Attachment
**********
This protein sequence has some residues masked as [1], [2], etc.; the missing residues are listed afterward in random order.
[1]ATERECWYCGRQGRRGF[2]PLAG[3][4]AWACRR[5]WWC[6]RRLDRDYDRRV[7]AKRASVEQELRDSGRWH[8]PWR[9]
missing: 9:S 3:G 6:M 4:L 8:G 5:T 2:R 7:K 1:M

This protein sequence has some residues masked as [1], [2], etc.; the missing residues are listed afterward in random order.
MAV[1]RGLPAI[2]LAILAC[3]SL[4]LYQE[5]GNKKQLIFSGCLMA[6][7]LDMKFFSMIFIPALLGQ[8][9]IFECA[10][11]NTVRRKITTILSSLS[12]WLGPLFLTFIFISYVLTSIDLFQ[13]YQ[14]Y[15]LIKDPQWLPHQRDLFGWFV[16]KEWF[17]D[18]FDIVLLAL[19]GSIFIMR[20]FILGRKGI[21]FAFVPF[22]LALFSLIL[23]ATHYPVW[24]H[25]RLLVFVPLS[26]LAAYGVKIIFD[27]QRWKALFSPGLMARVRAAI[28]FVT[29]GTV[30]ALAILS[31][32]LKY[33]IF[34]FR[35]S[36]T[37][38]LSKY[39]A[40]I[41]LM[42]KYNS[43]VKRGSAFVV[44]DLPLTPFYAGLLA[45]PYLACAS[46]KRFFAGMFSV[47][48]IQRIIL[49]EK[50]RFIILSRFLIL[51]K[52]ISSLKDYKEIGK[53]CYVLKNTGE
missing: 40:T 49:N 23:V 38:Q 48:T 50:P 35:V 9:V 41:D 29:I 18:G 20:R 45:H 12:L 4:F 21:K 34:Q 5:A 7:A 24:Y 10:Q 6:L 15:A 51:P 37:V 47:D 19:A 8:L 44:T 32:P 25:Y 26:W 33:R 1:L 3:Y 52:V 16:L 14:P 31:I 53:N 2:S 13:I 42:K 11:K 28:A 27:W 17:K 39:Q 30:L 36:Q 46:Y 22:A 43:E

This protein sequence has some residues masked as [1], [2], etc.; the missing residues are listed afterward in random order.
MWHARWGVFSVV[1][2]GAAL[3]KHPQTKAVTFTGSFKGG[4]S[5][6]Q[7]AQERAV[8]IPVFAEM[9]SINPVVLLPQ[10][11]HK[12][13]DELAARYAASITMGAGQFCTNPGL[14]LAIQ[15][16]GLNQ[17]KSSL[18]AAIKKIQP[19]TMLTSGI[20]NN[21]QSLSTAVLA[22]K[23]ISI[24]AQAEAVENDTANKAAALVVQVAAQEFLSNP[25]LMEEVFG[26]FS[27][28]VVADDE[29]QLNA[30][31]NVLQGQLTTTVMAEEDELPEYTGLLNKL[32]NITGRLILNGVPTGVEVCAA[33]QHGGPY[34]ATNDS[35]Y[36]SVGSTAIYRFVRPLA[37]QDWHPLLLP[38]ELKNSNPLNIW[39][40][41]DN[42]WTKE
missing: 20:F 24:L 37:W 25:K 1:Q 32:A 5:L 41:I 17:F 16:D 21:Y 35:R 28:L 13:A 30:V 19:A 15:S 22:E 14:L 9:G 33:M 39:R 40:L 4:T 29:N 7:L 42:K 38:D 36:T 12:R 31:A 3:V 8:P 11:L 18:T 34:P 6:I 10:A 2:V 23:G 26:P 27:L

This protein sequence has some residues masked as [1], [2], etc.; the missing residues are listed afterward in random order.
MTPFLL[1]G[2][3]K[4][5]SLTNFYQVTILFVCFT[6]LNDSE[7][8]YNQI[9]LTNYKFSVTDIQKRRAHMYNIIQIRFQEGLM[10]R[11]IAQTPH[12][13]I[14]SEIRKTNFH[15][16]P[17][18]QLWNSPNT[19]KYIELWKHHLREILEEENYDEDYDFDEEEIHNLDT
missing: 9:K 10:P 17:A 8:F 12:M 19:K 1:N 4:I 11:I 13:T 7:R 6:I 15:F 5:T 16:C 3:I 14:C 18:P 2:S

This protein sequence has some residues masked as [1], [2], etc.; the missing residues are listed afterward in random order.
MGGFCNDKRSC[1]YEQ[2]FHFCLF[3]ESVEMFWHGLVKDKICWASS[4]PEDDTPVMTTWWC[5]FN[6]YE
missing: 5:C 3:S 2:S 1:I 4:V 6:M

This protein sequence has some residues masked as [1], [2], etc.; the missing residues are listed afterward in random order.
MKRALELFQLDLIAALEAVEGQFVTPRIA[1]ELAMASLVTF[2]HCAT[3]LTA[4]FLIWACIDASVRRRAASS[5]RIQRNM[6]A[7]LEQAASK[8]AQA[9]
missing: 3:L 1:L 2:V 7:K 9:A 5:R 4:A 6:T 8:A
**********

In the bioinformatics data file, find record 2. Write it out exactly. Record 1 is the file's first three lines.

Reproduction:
This protein sequence has some residues masked as [1], [2], etc.; the missing residues are listed afterward in random order.
MAV[1]RGLPAI[2]LAILAC[3]SL[4]LYQE[5]GNKKQLIFSGCLMA[6][7]LDMKFFSMIFIPALLGQ[8][9]IFECA[10][11]NTVRRKITTILSSLS[12]WLGPLFLTFIFISYVLTSIDLFQ[13]YQ[14]Y[15]LIKDPQWLPHQRDLFGWFV[16]KEWF[17]D[18]FDIVLLAL[19]GSIFIMR[20]FILGRKGI[21]FAFVPF[22]LALFSLIL[23]ATHYPVW[24]H[25]RLLVFVPLS[26]LAAYGVKIIFD[27]QRWKALFSPGLMARVRAAI[28]FVT[29]GTV[30]ALAILS[31][32]LKY[33]IF[34]FR[35]S[36]T[37][38]LSKY[39]A[40]I[41]LM[42]KYNS[43]VKRGSAFVV[44]DLPLTPFYAGLLA[45]PYLACAS[46]KRFFAGMFSV[47][48]IQRIIL[49]EK[50]RFIILSRFLIL[51]K[52]ISSLKDYKEIGK[53]CYVLKNTGE
missing: 40:T 49:N 23:V 38:Q 48:T 50:P 35:V 9:V 41:D 29:I 18:G 20:R 45:H 12:L 4:F 21:K 34:Q 5:A 7:A 24:Y 10:Q 6:L 15:A 51:P 37:V 47:D 19:A 8:L 44:T 32:P 25:Y 26:W 33:R 1:L 3:Y 52:V 16:L 14:P 31:I 53:N 2:S 13:I 42:K 11:K 28:A 27:W 17:K 39:Q 30:L 36:Q 46:Y 22:A 43:E